Ask a child what they want to be when they grow up, and you may get answers like a princess, an astronaut, or a cowboy. This is not surprising with the endless number of movies, video games, and toys depicting those characters. A child will only know what or who they can become if they are introduced to it, which is why KEPHART was proud to be a part of the Girl Scouts STEM Career Day at the beginning of October. Not only were we able to show kids the creative and world-changing effects of architecture, but kids were also able to talk with three women building communities daily here at KEPHART.
Kids may not realize they’re using architectural skills when building structures with their Legos or imagining what appliances go where in their Barbie Dreamhouse. KEPHART’s Erin Hylton, Caitlin Kennedy, and Tanya Tillotson all recognized from a young age that they had the potential to change the world through architecture, transforming ideas into reality while enhancing the built environment around them. So, it meant a lot to all three to get a chance to teach families at the Girl Scout STEM Career Day what architecture meant to them when they were younger.
“Architecture can be hard for anyone to grasp, especially a 6-year-old. So, our goal was to teach them that architecture is all around,” said Caitlin. “It gives them a sense of appreciation to know that someone thought this was the best place to put the oven for my chicken nuggets.”
One of the activities KEPHART brought for families was a create-your-own floor plan, where kids had to fit items like tables, couches, and appliances in a floorplan from one of our projects. “One little girl put together a ‘Slumber Party Pad.’ All the beds were in the living room, and the couches were in the bedroom. And there was only a bathtub in the closet. But to her, it was designed to have the best slumber party ever,” said Tanya, explaining one little girl’s exciting floor plan. While not practical, they did what every architect does daily: think about how their design would affect the lives of the people living there.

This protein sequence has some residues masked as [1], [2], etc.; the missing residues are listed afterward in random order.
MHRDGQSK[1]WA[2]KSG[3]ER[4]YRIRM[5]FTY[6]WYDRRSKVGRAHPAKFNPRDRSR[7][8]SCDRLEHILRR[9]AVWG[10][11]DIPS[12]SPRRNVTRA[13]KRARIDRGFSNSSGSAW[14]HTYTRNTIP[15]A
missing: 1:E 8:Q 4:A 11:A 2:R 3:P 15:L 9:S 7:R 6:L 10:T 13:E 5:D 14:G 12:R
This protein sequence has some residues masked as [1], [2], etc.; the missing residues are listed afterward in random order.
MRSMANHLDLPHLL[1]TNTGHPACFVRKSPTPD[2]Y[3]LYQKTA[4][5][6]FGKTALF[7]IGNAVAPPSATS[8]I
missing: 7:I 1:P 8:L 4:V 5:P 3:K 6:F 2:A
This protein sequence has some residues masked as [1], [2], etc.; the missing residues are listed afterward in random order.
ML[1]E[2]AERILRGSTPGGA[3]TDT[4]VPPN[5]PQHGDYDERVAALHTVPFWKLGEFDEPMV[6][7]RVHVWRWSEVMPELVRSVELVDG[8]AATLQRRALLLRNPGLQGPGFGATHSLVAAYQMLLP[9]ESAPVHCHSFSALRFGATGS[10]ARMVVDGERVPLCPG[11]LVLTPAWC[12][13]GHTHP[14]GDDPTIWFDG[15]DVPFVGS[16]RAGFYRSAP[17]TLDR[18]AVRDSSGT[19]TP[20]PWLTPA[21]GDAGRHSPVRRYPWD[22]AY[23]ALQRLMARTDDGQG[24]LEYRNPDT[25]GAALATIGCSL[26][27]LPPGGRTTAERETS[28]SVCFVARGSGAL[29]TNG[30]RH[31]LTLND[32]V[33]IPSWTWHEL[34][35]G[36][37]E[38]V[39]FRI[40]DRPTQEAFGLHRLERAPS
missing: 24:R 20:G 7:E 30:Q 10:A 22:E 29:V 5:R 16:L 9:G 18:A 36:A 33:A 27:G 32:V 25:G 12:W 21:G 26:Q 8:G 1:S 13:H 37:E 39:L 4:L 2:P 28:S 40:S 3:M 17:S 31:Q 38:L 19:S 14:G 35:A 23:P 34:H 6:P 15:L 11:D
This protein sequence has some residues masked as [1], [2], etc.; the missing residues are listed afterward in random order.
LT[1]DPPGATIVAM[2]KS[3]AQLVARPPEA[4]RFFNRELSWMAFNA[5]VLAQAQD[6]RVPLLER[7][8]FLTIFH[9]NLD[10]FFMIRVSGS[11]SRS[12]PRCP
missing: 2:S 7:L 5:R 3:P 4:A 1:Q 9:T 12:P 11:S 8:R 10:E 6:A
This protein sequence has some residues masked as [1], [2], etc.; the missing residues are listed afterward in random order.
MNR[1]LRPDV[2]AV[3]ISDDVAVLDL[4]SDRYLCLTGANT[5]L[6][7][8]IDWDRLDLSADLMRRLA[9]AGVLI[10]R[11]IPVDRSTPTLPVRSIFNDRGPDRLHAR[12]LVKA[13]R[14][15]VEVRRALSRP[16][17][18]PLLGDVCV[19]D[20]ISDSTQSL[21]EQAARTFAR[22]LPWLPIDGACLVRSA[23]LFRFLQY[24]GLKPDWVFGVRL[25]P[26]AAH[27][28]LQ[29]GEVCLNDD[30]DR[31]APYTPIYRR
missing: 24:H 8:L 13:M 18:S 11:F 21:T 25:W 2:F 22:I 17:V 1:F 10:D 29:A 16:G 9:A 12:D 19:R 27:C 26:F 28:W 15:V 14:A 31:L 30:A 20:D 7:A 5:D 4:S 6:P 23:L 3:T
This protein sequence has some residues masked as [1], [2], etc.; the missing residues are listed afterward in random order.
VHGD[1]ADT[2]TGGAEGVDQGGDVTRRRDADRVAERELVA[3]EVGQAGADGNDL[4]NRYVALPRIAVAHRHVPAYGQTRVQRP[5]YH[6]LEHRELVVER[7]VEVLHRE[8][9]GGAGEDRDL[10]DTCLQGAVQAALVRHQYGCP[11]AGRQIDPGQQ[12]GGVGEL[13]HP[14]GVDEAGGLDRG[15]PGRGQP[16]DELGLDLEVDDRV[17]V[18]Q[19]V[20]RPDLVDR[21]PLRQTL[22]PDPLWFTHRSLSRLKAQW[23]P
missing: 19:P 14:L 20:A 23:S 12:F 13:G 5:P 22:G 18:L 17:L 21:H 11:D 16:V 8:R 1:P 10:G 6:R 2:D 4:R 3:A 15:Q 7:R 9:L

While the creative juices flowed on paper, families could experience the fantastic work we’ve created throughout our projects. Using Virtual Reality, they could walk through and see layouts from The Finch. It’s one thing to see it on a 2D drawing and another to see it in front of your eyes. “There were a lot of oohs and aahs when they used the VR headset,” said Erin, who led kids through VR courtyards, bedrooms, and penthouses KEPHART designed. “When you’re that young, you haven’t considered renting an apartment. So, this was a first-time experience for some kids, seeing another living space that could potentially be theirs one day.”
Once it clicked for some, they could make a real-life Barbie Dreamhouse; it was like the Lego pieces in their minds came together, understanding what we do at KEPHART daily and for the communities we’re creating. They learned they could use their creativity to build something that looks cool and helps people’s lives. One little girl told Caitlin at the end, “What is architecture without the people?”
While some may still grow up to become astronauts, we hope we taught more about a field that isn’t often the movie’s main character. We want to thank Girl Scouts of Colorado for hosting this event in their new, gorgeous DreamLab space. Through meeting community builders like Erin, Caitlin, and Tanya, we hope more people, especially young women, will pursue careers in STEAM.